FORT WORTH — Jurors in the sexual assault trial of the Rev. Terry Hornbuckle returned to work about 9 a.m. Thursday, the third day of deliberations.
Closing arguments in the guilt-innocence phase ended late Tuesday, after seven days of testimony. The jury spent about 45 minutes on the case before adjorning. Deliberations continued Wednesday.
Jurors thus far have seemed to be examining the first of three charges against Hornbuckle.
During their daylong deliberation, the nine-woman, three-man panel sent out eight notes, asking to review testimony and evidence related to the accusations of Krystal Buchanan, a former member of Hornbuckle’s Arlington church.
Among other things, they wanted phone records, a list of prescription drugs found in Hornbuckle’s Cadillac Escalade and a photo of the apartment where one of his accusers said she was raped.
Jurors are considering three separate charges of sexual assault against Hornbuckle, 44, founder of Agape Christian Fellowship in southeast Arlington. If convicted, he faces a sentence ranging from probation to 20 years in prison on each charge.
During the trial in state District Judge Scott Wisch’s court, three women testified against Hornbuckle. They were:
Buchanan, who said she was drugged and raped by Hornbuckle in a Euless apartment in July 2004.
A woman using the pseudonym Jane Doe, who said Hornbuckle used his position as her pastor to coerce her into having sex with him on at least five occasions in two months in 2003.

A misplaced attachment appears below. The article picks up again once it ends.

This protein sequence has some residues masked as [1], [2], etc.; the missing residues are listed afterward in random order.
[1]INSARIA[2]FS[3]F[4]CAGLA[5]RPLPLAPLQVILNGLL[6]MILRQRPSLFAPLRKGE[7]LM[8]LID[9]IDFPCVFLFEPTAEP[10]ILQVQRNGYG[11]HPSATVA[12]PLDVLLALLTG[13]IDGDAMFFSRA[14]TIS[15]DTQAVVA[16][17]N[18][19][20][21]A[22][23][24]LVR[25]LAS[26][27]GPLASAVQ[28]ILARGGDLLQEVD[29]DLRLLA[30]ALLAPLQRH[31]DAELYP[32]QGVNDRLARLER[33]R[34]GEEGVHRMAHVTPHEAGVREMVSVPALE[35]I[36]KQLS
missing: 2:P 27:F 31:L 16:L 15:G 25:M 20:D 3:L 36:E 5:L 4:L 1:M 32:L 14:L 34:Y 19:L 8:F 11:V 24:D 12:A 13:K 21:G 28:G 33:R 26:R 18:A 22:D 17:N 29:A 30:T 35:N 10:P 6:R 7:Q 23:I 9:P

Kate Jones, also a pseudonym, who accused Hornbuckle of drugging and raping her inside her apartment after the two smoked methamphetamine in the fall of 2004.
All the jury’s questions Wednesday dealt with Buchanan’s testimony.
Defense attorney Leon Haley, who is defending Hornbuckle with Mike Heiskell, declined to speculate on why the questions focused on Buchanan and whether that meant the jury hadn’t moved past the first charge.
“They could, for all we know, be on just the one case right now and are making a determination, or they could have made decisions on the others,” Haley said. “I don’t know what they have done.”
Prosecutor Sean Colston, who is working with Betty Arvin, also wouldn’t speculate about when jurors might return a verdict or what they would decide.
“They are deciding three different cases, and in each case they have the choice of guilty or not guilty, so they could come back with any combination of verdicts,” Colston said.
Heading into Thursday, the jury had spent eight hours deliberating.
Aug. 17, 2006